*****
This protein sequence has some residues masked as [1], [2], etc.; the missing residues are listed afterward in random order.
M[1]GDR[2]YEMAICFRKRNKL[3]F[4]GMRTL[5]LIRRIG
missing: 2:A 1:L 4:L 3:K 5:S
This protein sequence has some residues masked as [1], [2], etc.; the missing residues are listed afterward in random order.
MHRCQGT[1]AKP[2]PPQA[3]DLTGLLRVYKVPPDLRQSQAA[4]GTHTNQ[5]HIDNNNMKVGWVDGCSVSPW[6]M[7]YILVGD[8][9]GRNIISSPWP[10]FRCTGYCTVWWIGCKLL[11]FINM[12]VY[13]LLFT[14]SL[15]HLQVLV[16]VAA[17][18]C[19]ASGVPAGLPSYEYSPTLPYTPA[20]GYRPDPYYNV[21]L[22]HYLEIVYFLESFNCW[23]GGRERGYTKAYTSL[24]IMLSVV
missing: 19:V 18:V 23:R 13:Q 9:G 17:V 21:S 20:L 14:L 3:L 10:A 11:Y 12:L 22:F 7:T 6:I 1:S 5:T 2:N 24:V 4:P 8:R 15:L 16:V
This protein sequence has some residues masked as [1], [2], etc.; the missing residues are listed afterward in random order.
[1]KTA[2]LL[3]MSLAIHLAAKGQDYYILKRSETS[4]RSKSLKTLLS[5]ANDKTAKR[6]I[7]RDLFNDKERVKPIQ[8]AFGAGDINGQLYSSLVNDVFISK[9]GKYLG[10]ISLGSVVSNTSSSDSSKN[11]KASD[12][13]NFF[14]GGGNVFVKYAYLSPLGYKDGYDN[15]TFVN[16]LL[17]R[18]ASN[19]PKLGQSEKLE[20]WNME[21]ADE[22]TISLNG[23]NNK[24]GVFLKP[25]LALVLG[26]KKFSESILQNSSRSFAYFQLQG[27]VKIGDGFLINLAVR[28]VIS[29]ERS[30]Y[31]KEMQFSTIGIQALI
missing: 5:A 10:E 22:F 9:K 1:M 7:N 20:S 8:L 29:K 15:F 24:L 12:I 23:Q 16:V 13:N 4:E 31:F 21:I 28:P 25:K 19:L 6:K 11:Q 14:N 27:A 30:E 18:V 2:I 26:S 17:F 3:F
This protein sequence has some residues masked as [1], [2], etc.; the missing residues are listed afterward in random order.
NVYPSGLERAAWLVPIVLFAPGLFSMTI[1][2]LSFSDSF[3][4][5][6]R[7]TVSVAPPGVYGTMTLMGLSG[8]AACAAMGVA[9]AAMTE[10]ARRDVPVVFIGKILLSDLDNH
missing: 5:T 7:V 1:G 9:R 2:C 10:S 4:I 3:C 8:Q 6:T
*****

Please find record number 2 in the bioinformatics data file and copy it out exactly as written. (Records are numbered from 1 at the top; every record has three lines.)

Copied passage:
This protein sequence has some residues masked as [1], [2], etc.; the missing residues are listed afterward in random order.
MHRCQGT[1]AKP[2]PPQA[3]DLTGLLRVYKVPPDLRQSQAA[4]GTHTNQ[5]HIDNNNMKVGWVDGCSVSPW[6]M[7]YILVGD[8][9]GRNIISSPWP[10]FRCTGYCTVWWIGCKLL[11]FINM[12]VY[13]LLFT[14]SL[15]HLQVLV[16]VAA[17][18]C[19]ASGVPAGLPSYEYSPTLPYTPA[20]GYRPDPYYNV[21]L[22]HYLEIVYFLESFNCW[23]GGRERGYTKAYTSL[24]IMLSVV
missing: 19:V 18:V 23:R 13:Q 9:G 17:V 21:S 20:L 14:L 3:L 10:A 11:Y 12:L 22:F 7:T 6:I 1:S 5:T 2:N 24:V 4:P 8:R 15:L 16:V